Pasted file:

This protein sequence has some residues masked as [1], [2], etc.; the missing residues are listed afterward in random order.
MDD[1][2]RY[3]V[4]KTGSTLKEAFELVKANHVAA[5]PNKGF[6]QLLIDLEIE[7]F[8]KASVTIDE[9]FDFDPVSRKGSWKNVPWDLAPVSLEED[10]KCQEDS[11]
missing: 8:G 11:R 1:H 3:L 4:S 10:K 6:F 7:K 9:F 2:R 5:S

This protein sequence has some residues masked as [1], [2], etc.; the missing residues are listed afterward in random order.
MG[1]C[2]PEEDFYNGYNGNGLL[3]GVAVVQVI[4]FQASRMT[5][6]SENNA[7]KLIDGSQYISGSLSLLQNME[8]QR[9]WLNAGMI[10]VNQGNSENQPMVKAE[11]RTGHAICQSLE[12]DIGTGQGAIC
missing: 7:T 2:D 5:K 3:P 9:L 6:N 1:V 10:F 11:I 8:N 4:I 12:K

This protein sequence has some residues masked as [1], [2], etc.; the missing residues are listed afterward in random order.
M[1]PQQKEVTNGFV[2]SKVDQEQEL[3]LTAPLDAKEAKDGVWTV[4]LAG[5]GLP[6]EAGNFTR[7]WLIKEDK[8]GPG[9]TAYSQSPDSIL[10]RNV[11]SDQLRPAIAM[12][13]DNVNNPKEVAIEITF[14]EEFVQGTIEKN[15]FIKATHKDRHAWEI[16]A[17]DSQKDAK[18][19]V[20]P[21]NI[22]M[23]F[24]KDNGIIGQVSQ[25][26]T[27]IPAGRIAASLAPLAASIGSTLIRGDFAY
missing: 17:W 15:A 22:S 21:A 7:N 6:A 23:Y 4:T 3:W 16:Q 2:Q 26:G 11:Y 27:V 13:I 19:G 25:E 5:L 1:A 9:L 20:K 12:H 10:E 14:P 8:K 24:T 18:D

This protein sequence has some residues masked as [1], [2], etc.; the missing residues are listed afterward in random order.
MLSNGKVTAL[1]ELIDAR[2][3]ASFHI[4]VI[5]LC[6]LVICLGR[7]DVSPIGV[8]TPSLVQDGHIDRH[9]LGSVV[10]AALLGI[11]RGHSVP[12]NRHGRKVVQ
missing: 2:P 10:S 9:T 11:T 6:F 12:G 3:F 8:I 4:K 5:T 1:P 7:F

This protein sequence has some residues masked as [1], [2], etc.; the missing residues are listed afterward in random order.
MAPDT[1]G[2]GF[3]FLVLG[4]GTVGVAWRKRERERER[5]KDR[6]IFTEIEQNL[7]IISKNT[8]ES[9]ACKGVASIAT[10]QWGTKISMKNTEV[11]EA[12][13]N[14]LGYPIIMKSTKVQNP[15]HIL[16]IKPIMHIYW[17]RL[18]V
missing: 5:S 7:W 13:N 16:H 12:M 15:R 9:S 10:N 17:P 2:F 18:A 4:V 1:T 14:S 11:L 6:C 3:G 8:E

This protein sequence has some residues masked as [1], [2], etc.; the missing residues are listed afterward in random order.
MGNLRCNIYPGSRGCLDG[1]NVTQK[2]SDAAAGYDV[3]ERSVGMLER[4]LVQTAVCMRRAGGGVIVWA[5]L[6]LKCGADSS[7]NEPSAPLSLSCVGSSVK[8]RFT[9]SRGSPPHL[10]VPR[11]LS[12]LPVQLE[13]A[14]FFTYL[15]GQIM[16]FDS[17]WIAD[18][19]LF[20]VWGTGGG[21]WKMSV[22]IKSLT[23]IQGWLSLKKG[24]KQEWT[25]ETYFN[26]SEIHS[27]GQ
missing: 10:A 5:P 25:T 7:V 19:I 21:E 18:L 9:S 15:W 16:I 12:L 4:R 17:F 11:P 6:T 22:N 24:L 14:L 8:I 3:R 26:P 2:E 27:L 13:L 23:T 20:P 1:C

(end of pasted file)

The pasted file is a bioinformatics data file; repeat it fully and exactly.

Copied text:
This protein sequence has some residues masked as [1], [2], etc.; the missing residues are listed afterward in random order.
MDD[1][2]RY[3]V[4]KTGSTLKEAFELVKANHVAA[5]PNKGF[6]QLLIDLEIE[7]F[8]KASVTIDE[9]FDFDPVSRKGSWKNVPWDLAPVSLEED[10]KCQEDS[11]
missing: 8:G 11:R 1:H 3:L 4:S 10:K 6:F 7:K 9:F 2:R 5:S

This protein sequence has some residues masked as [1], [2], etc.; the missing residues are listed afterward in random order.
MG[1]C[2]PEEDFYNGYNGNGLL[3]GVAVVQVI[4]FQASRMT[5][6]SENNA[7]KLIDGSQYISGSLSLLQNME[8]QR[9]WLNAGMI[10]VNQGNSENQPMVKAE[11]RTGHAICQSLE[12]DIGTGQGAIC
missing: 7:T 2:D 5:K 3:P 9:L 6:N 1:V 10:F 11:I 8:N 4:I 12:K

This protein sequence has some residues masked as [1], [2], etc.; the missing residues are listed afterward in random order.
M[1]PQQKEVTNGFV[2]SKVDQEQEL[3]LTAPLDAKEAKDGVWTV[4]LAG[5]GLP[6]EAGNFTR[7]WLIKEDK[8]GPG[9]TAYSQSPDSIL[10]RNV[11]SDQLRPAIAM[12][13]DNVNNPKEVAIEITF[14]EEFVQGTIEKN[15]FIKATHKDRHAWEI[16]A[17]DSQKDAK[18][19]V[20]P[21]NI[22]M[23]F[24]KDNGIIGQVSQ[25][26]T[27]IPAGRIAASLAPLAASIGSTLIRGDFAY
missing: 17:W 15:A 22:S 21:A 7:N 6:A 23:Y 4:T 3:W 16:Q 2:Q 26:G 11:Y 27:V 13:I 19:G 25:E 5:L 1:A 9:L 20:K 12:H 10:E 14:P 8:K 24:T 18:D

This protein sequence has some residues masked as [1], [2], etc.; the missing residues are listed afterward in random order.
MLSNGKVTAL[1]ELIDAR[2][3]ASFHI[4]VI[5]LC[6]LVICLGR[7]DVSPIGV[8]TPSLVQDGHIDRH[9]LGSVV[10]AALLGI[11]RGHSVP[12]NRHGRKVVQ
missing: 2:P 10:S 9:T 11:T 6:F 12:G 3:F 8:I 4:K 5:T 1:P 7:F

This protein sequence has some residues masked as [1], [2], etc.; the missing residues are listed afterward in random order.
MAPDT[1]G[2]GF[3]FLVLG[4]GTVGVAWRKRERERER[5]KDR[6]IFTEIEQNL[7]IISKNT[8]ES[9]ACKGVASIAT[10]QWGTKISMKNTEV[11]EA[12][13]N[14]LGYPIIMKSTKVQNP[15]HIL[16]IKPIMHIYW[17]RL[18]V
missing: 5:S 7:W 13:N 16:H 12:M 15:R 9:S 10:N 17:P 2:F 18:A 4:V 1:T 14:S 11:L 6:C 3:G 8:E

This protein sequence has some residues masked as [1], [2], etc.; the missing residues are listed afterward in random order.
MGNLRCNIYPGSRGCLDG[1]NVTQK[2]SDAAAGYDV[3]ERSVGMLER[4]LVQTAVCMRRAGGGVIVWA[5]L[6]LKCGADSS[7]NEPSAPLSLSCVGSSVK[8]RFT[9]SRGSPPHL[10]VPR[11]LS[12]LPVQLE[13]A[14]FFTYL[15]GQIM[16]FDS[17]WIAD[18][19]LF[20]VWGTGGG[21]WKMSV[22]IKSLT[23]IQGWLSLKKG[24]KQEWT[25]ETYFN[26]SEIHS[27]GQ
missing: 10:A 5:P 25:T 7:V 19:I 21:E 18:L 9:S 15:W 16:I 12:L 4:R 17:F 11:P 6:T 22:N 24:L 14:L 8:I 3:R 26:P 2:E 27:L 13:L 23:T 20:P 1:C